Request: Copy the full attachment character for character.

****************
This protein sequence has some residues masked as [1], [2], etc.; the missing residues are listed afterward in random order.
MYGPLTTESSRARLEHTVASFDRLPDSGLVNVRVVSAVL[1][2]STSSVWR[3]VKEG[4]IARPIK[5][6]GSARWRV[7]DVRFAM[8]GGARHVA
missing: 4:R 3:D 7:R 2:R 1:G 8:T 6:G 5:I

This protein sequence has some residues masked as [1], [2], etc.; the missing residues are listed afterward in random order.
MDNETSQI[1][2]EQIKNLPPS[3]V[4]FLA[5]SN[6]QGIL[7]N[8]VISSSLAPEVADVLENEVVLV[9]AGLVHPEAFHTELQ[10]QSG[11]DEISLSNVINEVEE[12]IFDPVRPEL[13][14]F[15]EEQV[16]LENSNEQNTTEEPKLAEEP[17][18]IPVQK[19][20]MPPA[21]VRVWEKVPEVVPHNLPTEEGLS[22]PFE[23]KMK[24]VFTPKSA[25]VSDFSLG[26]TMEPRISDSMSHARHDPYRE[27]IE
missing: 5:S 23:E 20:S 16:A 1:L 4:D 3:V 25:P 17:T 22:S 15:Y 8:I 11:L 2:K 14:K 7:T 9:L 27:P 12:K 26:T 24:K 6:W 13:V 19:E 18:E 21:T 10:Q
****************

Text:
This protein sequence has some residues masked as [1], [2], etc.; the missing residues are listed afterward in random order.
MYGPLTTESSRARLEHTVASFDRLPDSGLVNVRVVSAVL[1][2]STSSVWR[3]VKEG[4]IARPIK[5][6]GSARWRV[7]DVRFAM[8]GGARHVA
missing: 4:R 3:D 7:R 2:R 1:G 8:T 6:G 5:I

This protein sequence has some residues masked as [1], [2], etc.; the missing residues are listed afterward in random order.
MDNETSQI[1][2]EQIKNLPPS[3]V[4]FLA[5]SN[6]QGIL[7]N[8]VISSSLAPEVADVLENEVVLV[9]AGLVHPEAFHTELQ[10]QSG[11]DEISLSNVINEVEE[12]IFDPVRPEL[13][14]F[15]EEQV[16]LENSNEQNTTEEPKLAEEP[17][18]IPVQK[19][20]MPPA[21]VRVWEKVPEVVPHNLPTEEGLS[22]PFE[23]KMK[24]VFTPKSA[25]VSDFSLG[26]TMEPRISDSMSHARHDPYRE[27]IE
missing: 5:S 23:E 20:S 16:A 1:L 4:D 3:V 25:P 17:T 22:S 15:Y 8:I 11:L 2:K 14:K 7:T 9:L 27:P 12:K 26:T 24:K 6:W 13:V 19:E 18:E 21:T 10:Q